4 a.m.: Producers arrive at the Coral Gables studio, where Enrique and Joe have camped out for two days. A set of bongos in the corner sits under a silver disco ball. Above the door is a José Martí quote about a speaker being remembered for what he does rather than what he says. Enrique has it tattooed on his left forearm.

5:50 a.m.: Cristina Ferrero, Joe's wife and the pair's manager, leads a prayer. As soon as it ends, Harold Valenzuela, a.k.a. Capitán Bajapanties (Captain Drop Your Panties), yells, "Party time! We're gonna have a party!" as he prances around the studio, which is packed with more than 20 personalities, friends, reporters, and a TV camera.

Then Carlos Cuellar, an Afro-Cuban, who explains his character as "I'm the black man," jokes, "We've already started bad. The black guy doesn't have a mike."

5:59 a.m.: "Silence, please!" shouts a producer. Enrique and Joe reach across the console and shake hands. Theme music starts and about four people including Joe begin dancing, spinning, and doing salsa moves. Joe humps the air. When the show goes on-air, cheers, a trumpet, cymbals, a cowbell, and maracas explode.

"We're back live again on La Kalle in Miami," Joe greets listeners in Spanish. "Thanks for all of the love you've given us for so many years."

6:15: A groggy five-person African-American a cappella choir sings a song in English about celebration. "Now in Spanish!" Joe prompts them. They look confused.

6:30: Rapper Pitbull arrives wearing a black sweatshirt that reads, "God's Gift." "We have Mr. DUI, Mr. Pitbull," Enrique jabs. The pair anoints him the show's godfather.

"That doesn't mean I have to buy gifts for birthdays or anything like that?" the rap star asks.

7:20: Rep. Ileana Ros-Lehtinen calls to welcome them. Enrique proudly informs her they're planning to put a stripper pole in the studio. "Saludos a George Bush," Joe bids her farewell. "I'll give him some sausage in person."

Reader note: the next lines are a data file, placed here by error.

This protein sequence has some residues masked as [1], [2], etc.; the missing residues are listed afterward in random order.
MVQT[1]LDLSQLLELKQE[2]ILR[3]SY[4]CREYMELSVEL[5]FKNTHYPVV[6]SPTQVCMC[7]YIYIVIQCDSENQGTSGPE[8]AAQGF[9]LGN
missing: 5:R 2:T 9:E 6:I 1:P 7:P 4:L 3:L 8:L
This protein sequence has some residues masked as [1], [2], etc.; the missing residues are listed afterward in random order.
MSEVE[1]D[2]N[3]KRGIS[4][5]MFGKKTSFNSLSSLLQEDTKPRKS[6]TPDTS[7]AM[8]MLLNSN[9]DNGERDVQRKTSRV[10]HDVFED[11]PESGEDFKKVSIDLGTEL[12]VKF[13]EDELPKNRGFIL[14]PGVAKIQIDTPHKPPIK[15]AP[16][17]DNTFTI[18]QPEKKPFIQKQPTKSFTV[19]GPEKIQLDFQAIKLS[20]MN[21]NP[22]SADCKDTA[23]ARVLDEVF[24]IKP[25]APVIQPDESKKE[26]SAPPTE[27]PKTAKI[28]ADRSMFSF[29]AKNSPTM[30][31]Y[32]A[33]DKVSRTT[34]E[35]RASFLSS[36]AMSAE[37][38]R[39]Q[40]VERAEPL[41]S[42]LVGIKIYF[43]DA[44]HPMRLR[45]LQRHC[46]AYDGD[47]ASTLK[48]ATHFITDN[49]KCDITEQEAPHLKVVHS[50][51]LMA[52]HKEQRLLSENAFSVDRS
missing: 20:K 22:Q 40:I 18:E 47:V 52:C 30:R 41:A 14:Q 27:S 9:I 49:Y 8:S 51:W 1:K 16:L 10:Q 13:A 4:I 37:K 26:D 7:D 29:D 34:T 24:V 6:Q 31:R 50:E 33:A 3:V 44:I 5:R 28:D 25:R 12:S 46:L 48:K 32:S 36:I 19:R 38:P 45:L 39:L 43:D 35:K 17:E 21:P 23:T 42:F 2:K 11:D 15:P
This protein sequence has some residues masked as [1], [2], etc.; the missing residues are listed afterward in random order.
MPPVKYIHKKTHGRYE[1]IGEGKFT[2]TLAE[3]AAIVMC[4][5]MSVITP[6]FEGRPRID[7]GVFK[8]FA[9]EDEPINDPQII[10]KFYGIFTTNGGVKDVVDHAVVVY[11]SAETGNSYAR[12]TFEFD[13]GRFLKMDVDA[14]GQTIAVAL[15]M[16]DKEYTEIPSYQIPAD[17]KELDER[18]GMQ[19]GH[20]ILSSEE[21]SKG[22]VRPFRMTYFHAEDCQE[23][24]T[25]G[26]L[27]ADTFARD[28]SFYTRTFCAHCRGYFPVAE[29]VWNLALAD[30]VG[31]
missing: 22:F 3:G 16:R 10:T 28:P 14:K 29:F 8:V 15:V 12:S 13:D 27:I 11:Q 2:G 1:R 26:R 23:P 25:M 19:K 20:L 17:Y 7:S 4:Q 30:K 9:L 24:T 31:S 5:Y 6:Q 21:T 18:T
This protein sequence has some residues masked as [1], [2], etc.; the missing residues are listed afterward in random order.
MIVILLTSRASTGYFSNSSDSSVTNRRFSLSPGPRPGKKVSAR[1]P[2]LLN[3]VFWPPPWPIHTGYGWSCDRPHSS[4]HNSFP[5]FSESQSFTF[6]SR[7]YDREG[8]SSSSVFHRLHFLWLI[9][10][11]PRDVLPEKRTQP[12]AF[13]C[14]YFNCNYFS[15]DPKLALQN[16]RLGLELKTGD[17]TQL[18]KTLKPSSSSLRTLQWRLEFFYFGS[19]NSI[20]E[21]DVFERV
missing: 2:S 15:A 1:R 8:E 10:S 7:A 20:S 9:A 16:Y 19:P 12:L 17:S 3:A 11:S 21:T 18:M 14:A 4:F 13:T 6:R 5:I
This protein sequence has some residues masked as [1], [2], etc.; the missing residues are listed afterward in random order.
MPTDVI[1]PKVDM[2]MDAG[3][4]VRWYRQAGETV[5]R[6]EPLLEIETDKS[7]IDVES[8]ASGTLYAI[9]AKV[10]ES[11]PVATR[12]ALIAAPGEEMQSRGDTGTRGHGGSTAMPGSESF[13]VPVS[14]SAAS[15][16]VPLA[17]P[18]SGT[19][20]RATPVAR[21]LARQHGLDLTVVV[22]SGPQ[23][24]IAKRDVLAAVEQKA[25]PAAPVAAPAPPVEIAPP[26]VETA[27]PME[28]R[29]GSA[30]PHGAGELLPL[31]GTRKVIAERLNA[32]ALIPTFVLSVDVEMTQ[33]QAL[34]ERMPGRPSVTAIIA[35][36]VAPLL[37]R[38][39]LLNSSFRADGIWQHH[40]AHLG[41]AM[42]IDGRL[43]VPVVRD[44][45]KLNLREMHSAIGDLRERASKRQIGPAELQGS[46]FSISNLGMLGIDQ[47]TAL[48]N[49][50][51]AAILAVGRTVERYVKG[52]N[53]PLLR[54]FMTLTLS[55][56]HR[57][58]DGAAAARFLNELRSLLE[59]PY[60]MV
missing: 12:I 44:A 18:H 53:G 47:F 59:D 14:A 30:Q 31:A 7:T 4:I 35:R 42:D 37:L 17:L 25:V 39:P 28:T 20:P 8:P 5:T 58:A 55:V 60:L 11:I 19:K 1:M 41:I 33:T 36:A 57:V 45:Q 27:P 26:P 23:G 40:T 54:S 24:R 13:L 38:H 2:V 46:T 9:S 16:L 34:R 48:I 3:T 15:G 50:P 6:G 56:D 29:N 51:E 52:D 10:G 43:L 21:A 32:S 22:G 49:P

7:53: Joe makes a fart noise while standing for an interview with Univision reporter Pamela Silva, who looks stellar in a babydoll dress and spiky silver heels. Enrique and Joe poke each other behind her back. Joe asks, "What are you doing this afternoon?"

8:20: Miami-Dade Mayor Carlos Alvarez calls and one of the show's personalities, impersonating record promoter Elba Morales, asks if he is her "baby daddy." Alvarez changes topics and declares it Enrique and Joe Day. "And we proclaim that no one has to go to work today!" Joe responds.

8:30: During a break, the crew chows on empanadas, croquetas, Egg McMuffins, and Cuban coffee. DJ Africa, who spins dance music and reggaeton during interludes, strips his shirt and presses a nipple into Enrique's face.

8:36: Hialeah Mayor Julio Robaina arrives in a guayabera. Cuellar grabs the mayor's left arm and looks at his watch. "Careful with that pickpocket," Enrique says. Robaina declares it Enrique and Joe Day in Hialeah too.

9:06: The pair plays a reel of past crank calls in which they ask elderly women: "Have you had sexual relations with Fidel Castro?" Some tell them it's not their business; others hang up.

9:15: Rodolfo Frometa, director of Comandos F-4, a Miami group plotting a military takeover of Cuba, enters the room and Joe announces, "I'm going to call National Security."

"It's the Cuban Rambo," Enrique adds.

"Deep down, they are very respectful," Frometa tells a bystander.

10:45: During a break, Enrique asks a producer: "How much time do we have?... I haven't had time to go to the bathroom."

10:50: Don Francisco of Sábado Gigante is the last bold-face name to call. They thank him for a tie he sent after their call to Castro.

10:58: Fourteen phone lines that have been ringing nonstop with calls from well-wishers are still flashing green. With the end in sight, a relieved Cristina makes the sign of the cross. None of the remaining callers will make it on air. A minute before the broadcast ends, Mikey Machete, a producer, leans over to a reporter and says, "You don't have to be crazy to work with these people, but it helps."

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Janine Zeitlin